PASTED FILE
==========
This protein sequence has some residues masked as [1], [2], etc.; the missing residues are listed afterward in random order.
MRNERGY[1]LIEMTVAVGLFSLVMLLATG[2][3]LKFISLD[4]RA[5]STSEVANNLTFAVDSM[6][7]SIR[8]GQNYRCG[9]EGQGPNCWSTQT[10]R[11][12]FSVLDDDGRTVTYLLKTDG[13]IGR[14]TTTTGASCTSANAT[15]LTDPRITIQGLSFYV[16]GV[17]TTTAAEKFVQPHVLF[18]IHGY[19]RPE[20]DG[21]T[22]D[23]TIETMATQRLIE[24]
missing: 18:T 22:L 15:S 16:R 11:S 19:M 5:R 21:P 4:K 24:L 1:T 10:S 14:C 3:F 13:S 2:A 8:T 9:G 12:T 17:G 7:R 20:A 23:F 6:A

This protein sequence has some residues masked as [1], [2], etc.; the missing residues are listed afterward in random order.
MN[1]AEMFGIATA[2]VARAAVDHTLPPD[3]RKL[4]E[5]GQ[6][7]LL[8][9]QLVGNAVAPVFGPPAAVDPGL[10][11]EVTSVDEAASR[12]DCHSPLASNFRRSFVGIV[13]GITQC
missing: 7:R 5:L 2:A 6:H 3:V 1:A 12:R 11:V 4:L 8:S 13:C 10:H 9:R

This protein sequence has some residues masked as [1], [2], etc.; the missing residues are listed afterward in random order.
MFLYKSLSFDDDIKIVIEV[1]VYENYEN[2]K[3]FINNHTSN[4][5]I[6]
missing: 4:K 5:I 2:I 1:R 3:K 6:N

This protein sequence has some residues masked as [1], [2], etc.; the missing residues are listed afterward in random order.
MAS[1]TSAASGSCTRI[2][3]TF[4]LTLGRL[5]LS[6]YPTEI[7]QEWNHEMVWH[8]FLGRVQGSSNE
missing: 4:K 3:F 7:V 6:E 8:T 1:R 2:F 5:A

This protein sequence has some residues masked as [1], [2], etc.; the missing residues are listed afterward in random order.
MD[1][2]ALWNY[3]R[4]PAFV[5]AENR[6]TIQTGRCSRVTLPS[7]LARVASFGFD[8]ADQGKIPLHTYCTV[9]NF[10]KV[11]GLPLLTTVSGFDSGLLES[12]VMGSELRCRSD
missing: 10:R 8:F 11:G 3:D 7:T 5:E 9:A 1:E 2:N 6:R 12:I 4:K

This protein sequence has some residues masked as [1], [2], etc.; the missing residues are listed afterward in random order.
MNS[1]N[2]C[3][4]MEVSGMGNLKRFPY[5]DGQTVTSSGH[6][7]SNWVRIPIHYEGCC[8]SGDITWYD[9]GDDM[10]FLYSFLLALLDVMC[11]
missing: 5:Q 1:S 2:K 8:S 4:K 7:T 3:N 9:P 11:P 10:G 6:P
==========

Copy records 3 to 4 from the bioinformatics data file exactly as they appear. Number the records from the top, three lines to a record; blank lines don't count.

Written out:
This protein sequence has some residues masked as [1], [2], etc.; the missing residues are listed afterward in random order.
MFLYKSLSFDDDIKIVIEV[1]VYENYEN[2]K[3]FINNHTSN[4][5]I[6]
missing: 4:K 5:I 2:I 1:R 3:K 6:N

This protein sequence has some residues masked as [1], [2], etc.; the missing residues are listed afterward in random order.
MAS[1]TSAASGSCTRI[2][3]TF[4]LTLGRL[5]LS[6]YPTEI[7]QEWNHEMVWH[8]FLGRVQGSSNE
missing: 4:K 3:F 7:V 6:E 8:T 1:R 2:F 5:A